# Charts to show the proportion

Hi everyone,

This is my first blog on a series of data visualization with charts for specific purposes.

In this blog, we will examine a use-case when we want to inspect the proportion of one (or more variables). Often, the sum of all values is considered 100% and we want to know how much of a share each value represents, over the total 100%.

The plots we will be using in this post are:

• Pie chart
• Stacked bar chart

First, let’s, as usual, import our beautiful libraries.

```import numpy as np
import pandas as pd
import scipy as sp
import matplotlib
from matplotlib import pyplot as plt
import seaborn as sns```

And we can (optionally) set some default parameters for our plots. I usually define the figure size and style as below.

```# set default figure-size
matplotlib.rcParams['figure.figsize'] = (12, 8)
# set default style
plt.style.use('seaborn-darkgrid')```

In case you want to select another style, you can see a list by running the below command.

`print(plt.style.available)`

Pie Chart

```# Data to plot
companies = ['Apple', 'Disney', 'Amazon', 'Facebook']
values = [153.6, 52.2, 187.9, 88.9]

# Customization
colors = ['lightskyblue', 'mediumorchid', 'palegreen', 'lightcoral']
explode = [0.02, 0.1, 0.02, 0.02]

# draw pie chart
fig, ax = plt.subplots()
ax.pie(values, labels=companies, colors=colors, \
explode=explode, autopct='%1.1f%%', \
wedgeprops={'edgecolor': 'w', 'linewidth': 1})

plt.axis('equal')
plt.show()```

We can change the parameters to see the effects, here is a quick summary:

• colors: The color of each slice, respectively.
• explode: How much each slice is distanced from the origin.
• autopct: The format of the percentages shown in the chart.
• textprops: configuration of text in the chart.
• wedgeprops: wedge’s properties. I use it to set stroke color and size.
• plt.axis(‘equal’): to make the chart appear in the center of the page.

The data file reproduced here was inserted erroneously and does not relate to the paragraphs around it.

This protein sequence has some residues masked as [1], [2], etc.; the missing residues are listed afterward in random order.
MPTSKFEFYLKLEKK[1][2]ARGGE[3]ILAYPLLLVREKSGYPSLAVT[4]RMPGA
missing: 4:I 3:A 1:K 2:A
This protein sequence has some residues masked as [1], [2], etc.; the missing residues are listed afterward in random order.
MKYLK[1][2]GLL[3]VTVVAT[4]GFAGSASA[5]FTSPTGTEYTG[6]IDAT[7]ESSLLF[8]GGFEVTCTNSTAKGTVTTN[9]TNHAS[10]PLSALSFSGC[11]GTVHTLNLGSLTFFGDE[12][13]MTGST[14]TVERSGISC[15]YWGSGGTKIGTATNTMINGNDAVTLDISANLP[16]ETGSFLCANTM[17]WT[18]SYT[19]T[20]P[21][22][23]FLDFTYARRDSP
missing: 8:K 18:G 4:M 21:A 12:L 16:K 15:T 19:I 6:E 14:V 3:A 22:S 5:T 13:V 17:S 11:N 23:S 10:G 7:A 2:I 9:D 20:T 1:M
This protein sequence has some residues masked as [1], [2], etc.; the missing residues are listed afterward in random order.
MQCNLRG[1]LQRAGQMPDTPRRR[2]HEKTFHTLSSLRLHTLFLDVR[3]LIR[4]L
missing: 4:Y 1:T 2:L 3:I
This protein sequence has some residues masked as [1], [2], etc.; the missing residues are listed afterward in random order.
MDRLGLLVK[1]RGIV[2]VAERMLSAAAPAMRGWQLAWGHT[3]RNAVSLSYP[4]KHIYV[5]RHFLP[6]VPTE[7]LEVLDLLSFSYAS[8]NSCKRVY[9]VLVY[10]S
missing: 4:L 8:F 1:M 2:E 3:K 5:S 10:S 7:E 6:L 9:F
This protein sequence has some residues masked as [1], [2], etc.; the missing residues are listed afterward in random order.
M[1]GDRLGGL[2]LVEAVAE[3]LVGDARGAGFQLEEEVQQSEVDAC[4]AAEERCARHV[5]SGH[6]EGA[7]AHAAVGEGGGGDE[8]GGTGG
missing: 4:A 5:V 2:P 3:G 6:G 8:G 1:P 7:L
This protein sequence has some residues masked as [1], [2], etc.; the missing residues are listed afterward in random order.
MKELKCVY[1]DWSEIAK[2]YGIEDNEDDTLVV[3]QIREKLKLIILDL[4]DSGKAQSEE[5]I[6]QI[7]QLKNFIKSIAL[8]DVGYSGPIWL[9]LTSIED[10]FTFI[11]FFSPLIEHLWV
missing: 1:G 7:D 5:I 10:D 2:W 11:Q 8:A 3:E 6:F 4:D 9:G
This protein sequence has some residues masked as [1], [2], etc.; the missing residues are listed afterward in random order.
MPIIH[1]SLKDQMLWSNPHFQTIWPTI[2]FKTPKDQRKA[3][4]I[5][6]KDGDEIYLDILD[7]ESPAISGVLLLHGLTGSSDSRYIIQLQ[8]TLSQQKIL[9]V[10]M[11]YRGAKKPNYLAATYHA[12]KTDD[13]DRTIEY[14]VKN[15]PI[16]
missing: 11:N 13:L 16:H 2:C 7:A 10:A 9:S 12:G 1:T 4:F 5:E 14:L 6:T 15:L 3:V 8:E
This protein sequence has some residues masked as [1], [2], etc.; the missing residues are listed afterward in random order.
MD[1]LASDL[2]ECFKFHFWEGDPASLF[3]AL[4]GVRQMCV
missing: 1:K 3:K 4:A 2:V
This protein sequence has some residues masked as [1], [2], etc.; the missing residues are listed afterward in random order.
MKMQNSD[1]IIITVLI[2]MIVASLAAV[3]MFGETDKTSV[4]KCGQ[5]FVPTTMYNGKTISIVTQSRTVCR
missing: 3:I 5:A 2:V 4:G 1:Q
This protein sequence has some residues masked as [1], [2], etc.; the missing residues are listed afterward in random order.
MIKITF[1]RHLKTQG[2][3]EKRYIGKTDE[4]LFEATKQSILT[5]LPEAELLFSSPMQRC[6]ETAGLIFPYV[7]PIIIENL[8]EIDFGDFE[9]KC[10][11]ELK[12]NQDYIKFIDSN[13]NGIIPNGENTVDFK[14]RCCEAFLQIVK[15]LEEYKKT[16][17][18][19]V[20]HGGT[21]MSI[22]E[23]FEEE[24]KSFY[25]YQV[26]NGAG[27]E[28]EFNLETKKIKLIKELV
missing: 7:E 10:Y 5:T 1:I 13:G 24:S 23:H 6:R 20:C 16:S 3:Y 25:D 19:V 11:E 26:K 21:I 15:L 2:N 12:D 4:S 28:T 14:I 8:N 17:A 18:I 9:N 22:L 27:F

Stacked Bar Chart

```# Data to plot
values = {
'dog' : [12, 5, 7 , 8],
'cat' : [7, 11, 8, 6],
'tiger' : [6, 2, 1, 3]
}

criteria = ['Helpfulness', 'Cuteness', 'Cheapness', 'Easy-to-raise']

# Color
color = ['paleturquoise', 'aquamarine', 'salmon']

# Make percentage values
zipped_values = list(zip(*list(values.values())))
totals = [sum(each) for each in zipped_values]
values_pct = {}
for key in values:
values_pct[key] = np.array(values[key]) / np.array(totals)

# Make figure and draw
fig, ax = plt.subplots()

bottom = np.zeros(len(criteria)) # retrive cumulative sum of values
for idx, key in enumerate(values_pct):
ax.bar(criteria, values_pct[key], \
bottom=bottom, label=key, \
color=color[idx], edgecolor='w')

for i, v in enumerate(values_pct[key]):
ax.text(i, bottom[i]+v/2, '{:.1f}%'.format(v*100), \
horizontalalignment='center')

bottom += np.array(values_pct[key])

ax.set_title('Traits of your pets', fontsize=25, y=1.05)
ax.set_xticks(range(len(criteria)))
ax.set_xticklabels(criteria, fontsize=16)
ax.set_ylim(0, 1)
plt.legend(fontsize=16, bbox_to_anchor=(1, 1))
plt.show()```

This is a little bit more involved than the Pie chart.
We need to change the absolute values to percentages, then set the bottom of the stacked bars by ourselves.

Parameter explanation:

• totals: the sum of values for each criterion.
• values_pct: the original values transformed into percentages.
• bottom: stores the cumulative sum of values, to determine the bottom of each bar.
• edgecolor: the color of bars’ borders.
• ax.text(…): add text (in this case, the percentages) to chart.
• bbox_to_anchor: to set the position of the legend table.

References: